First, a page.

Emotet malware returns in new spam campaign: 5 things to know 

After a hiatus beginning in February, Emotet malware attacks have picked up traction again through email spam campaigns, according to a recent Bank Info Security report.

Emotet operates by either downloading or dropping malware onto a computer or network. The malware, typically spread through malicious email attachments, allows hackers to attempt to proliferate throughout a network with user credentials and writing to shared drives. 

Five things to know: 

1. Security firm Proofpoint on July 13 detected a new Emotet spam campaign targeting victims in both the U.S. and U.K., according to the report. Proofpoint identified about 30,000 spam messages associated with the Emotet campaign. 

2. In January, IBM researchers discovered Emotet operators using COVID-19-themed phishing emails to spread Trojans and other malware. Proofpoint last detected Emotet on Feb. 7.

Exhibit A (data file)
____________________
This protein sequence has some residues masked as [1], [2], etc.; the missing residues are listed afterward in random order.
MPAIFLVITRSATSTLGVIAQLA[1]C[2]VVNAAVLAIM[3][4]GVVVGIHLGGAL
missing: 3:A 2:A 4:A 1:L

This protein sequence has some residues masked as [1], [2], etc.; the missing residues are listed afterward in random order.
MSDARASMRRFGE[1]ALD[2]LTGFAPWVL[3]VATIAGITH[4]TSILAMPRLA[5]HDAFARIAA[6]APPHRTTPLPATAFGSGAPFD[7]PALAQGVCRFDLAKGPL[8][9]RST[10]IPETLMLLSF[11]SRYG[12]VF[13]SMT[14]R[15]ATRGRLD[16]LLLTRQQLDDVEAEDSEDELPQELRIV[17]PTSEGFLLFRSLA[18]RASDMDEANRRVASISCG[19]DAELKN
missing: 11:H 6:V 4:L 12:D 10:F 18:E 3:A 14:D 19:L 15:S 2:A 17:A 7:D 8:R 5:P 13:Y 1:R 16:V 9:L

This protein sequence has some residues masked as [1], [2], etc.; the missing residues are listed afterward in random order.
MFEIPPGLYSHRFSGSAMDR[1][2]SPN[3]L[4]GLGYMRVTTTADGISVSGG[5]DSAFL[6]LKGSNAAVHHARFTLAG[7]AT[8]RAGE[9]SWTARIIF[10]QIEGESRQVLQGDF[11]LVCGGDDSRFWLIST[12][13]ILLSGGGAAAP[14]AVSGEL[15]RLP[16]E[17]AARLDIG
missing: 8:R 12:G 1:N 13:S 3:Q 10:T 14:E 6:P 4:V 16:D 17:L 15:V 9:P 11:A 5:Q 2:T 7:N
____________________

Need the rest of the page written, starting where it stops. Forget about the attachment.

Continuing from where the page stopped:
3. The new Emotet campaign begins with phishing emails sent out to as many potential victims as possible. The messages is usually  one line of text that asks the recipient to open a malicious Word document attached to the email called "electronic.form." 

4. If the user opens the attached document, malicious macros are  enabled that attempt to download the Emotet malware. If the hack is successful, the unauthorized user can apply Emotet to access sensitive information such as financial data. 

5. It's unclear why Emotet took a break from spam campaigning, said Jerome Segura, threat intelligence director of security firm Malwarebyters, according to the report. "Emotet, like other criminal gangs, have had 'down time' before, but typically surrounding specific holidays. It's unclear why they went on such an extended break, in particular before the [COVID-19] pandemic had even started." 

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